• Frieser, Karl-Heinz Blitzkrieg-Legende—Der Westfeldzug 1940. Oldenbourg, 2005.
  • Gunsburg, Jeffrey A., 'The Battle of the Belgian Plain, 12-14 May 1940: The First Great Tank Battle', The Journal of Military History, Vol. 56, No. 2. (Apr., 1992), pp. 207–244.
  • Harman, Nicholas. (1980) Dunkirk; the necessary myth. London: Hodder and Stoughton. ISBN 0-340-24299-X
  • Hooton, E.R. (2007). Luftwaffe at War; Blitzkrieg in the West. London: Chervron/Ian Allen. ISBN 978-1-85780-272-6.
  • Jackson, Julian T.. The Fall of France: The Nazi Invasion of 1940. Oxford UP, 2003.
  • Krause, M. and Cody, P. (2006) Historical Perspectives of the Operational Art. Center of Military History Publication. ISBN 978-0-16072-564-7
  • Taylor, A.J.P. and Mayer, S.L., eds. A History Of World War Two. London: Octopus Books, 1974. ISBN 0-70640-399-1.
  • Weal, John (1997). Junkers Ju 87 Stukageschwader 1937-41. Oxford: Osprey. ISBN 1-85532-636-1
  • Weinberg, Gerhard L. A World at Arms: A Global History of World War II. Cambridge UP, 1995.
  • Martin, J. and Martin, P. Ils étaient là: l’armée de l’Air septembre 39 - juin 40. Aero-Editions, 2001. ISBN 2-9514567-2-7

More reading[change | edit source]

  • Alexander, Martin. Republic in Danger, General Maurice Gamelin and the Politics of French Defence, 1933-1940, Cambridge: Cambridge University Press, 1992. An examination of Gamelin’s career and French military preparations during the 1930s. Highly complimentary work stressing French rational preparations for the war.
  • Blaxland, Gregory (1973). Destination Dunkirk. Military Book Society. pp. 436pp.. This was the first detailed account of the B.E.F. in France. The fight for survival finished with the return from France in the little ships
  • Bloch, Marc. Strange Defeat, A Statement of Evidence Written in 1940, Hopkins, New York: W.W. Norton & Co., 1968. Written in 1940 by a veteran of the campaign. Considered one of the early key works on understanding how the French saw this defeat. Writer killed in 1943 by Gestapo due to resistance work.
  • Cornwell, Peter D. (2008). The Battle Of France Then And Now. Battle of Britain International Ltd.. Six nations locked in aerial combat - September 1939 to June 1940.
  • Doughty, Robert Allan. The Seeds of Disaster: The Development of French Army Doctrine, 1919-1939, Archon, 1986. Examination of errors the French made in military doctrine during the inter-war years and how this, not defeatism or lack of quality equipment, led to the defeat of 1940.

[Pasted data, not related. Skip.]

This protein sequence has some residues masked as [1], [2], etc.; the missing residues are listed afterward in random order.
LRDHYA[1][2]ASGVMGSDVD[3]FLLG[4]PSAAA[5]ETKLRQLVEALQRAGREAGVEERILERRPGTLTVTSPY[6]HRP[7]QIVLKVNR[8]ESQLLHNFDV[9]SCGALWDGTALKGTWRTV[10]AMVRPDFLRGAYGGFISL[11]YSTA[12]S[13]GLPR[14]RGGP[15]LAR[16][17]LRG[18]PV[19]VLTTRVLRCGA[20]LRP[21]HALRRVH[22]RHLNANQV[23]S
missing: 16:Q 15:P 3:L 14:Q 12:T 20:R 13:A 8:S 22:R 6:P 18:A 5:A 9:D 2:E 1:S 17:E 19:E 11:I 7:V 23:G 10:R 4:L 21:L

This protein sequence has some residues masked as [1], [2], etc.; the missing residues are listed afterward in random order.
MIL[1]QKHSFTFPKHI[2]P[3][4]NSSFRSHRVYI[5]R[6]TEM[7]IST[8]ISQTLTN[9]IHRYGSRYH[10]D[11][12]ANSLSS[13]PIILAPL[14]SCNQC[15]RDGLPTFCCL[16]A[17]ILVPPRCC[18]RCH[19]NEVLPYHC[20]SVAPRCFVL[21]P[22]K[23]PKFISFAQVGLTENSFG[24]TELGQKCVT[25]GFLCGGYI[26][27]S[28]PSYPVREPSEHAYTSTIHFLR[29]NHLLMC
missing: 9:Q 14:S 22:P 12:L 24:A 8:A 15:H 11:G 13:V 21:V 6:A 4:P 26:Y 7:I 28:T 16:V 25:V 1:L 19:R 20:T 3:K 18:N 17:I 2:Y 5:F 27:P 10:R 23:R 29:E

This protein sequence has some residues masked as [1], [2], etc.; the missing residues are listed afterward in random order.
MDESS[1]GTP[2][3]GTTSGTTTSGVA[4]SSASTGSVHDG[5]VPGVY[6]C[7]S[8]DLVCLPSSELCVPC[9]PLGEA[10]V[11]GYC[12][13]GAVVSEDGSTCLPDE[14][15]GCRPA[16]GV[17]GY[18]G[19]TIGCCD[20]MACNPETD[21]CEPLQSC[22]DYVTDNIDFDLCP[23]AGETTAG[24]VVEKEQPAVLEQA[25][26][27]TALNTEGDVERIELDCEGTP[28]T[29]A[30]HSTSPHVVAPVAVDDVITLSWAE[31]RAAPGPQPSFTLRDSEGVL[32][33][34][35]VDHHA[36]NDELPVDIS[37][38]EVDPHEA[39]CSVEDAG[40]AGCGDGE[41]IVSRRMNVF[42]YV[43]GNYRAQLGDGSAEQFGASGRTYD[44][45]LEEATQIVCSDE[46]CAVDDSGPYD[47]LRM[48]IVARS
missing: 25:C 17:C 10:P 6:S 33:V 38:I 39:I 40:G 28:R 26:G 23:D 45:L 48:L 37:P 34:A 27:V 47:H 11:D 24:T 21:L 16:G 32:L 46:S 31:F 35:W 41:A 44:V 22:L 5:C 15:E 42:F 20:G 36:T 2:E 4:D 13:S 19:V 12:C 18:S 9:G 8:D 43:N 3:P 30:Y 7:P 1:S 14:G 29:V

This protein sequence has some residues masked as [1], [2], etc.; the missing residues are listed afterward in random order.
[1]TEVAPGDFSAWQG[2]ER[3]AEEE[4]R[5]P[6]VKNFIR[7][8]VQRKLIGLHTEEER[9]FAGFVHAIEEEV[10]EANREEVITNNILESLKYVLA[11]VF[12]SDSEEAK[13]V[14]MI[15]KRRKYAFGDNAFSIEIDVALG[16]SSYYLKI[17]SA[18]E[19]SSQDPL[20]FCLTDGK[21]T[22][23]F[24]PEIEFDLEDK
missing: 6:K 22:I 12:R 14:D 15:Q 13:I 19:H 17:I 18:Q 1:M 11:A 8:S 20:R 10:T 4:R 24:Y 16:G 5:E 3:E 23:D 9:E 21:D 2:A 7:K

• Doughty, Robert Allan. The Breaking Point: Sedan and the Fall of France, 1940. Archon, 1990. Classic study on the events of 13 and 14 May.
  • Gerard, Lt. Robert M. Tank-Fighter Team, 1943
  • Horne, Alistair. To Lose a Battle, 1940, Boston: Little Brown and Co., 1969. Narrative account of the Fall of France in 1940. Very readable but also dated in terms of its non-critical acceptance of the defeatism argument.
  • Keisling, Eugenia C. Arming Against Hitler: France and the Limits of Military Planning. UP of Kansas, 1996. Study stressing the weaknesses of the French reserve, mobilization and training system. Rejects the defeatism interpretation.
  • Maier, Klaus A. Germany and the Second World War: Germany's Initial Conquests in Europe. Oxford UP, 1991. English translation of a thorough collective German academic study, giving a detailed account of all events.
  • May, Ernest R. Strange Victory: Hitler's Conquest of France. Hill & Wang, 2001. A modern account for the general public focusing on politics, strategy and intelligence.
  • Mosier, John. The Blitzkrieg Myth: How Hitler and the Allies Misread the Strategic Realities of World War II. HarperCollins, 2003. Strongly revisionist interpretation, denying that the concept of Blitzkrieg can even be applied to this campaign.
  • Shepperd, Alan. France 1940, Blitzkrieg in the West; Osprey Campaign Series #3, Osprey Publishing, 1990.
  • Shirer, William L.. Berlin Diary: The Journal of a Foreign Correspondent, 1934-1941. Johns Hopkins UP, 2002. In the period just before the surrender, Shirer worked for CBS News under Edward R Murrow, moving around Europe as events dictated. This is his written account of the period.
  • Young, Robert J. In Command of France: French Foreign Policy and Military Planning, 1933-1940, Cambridge: Harvard University Press, 1978.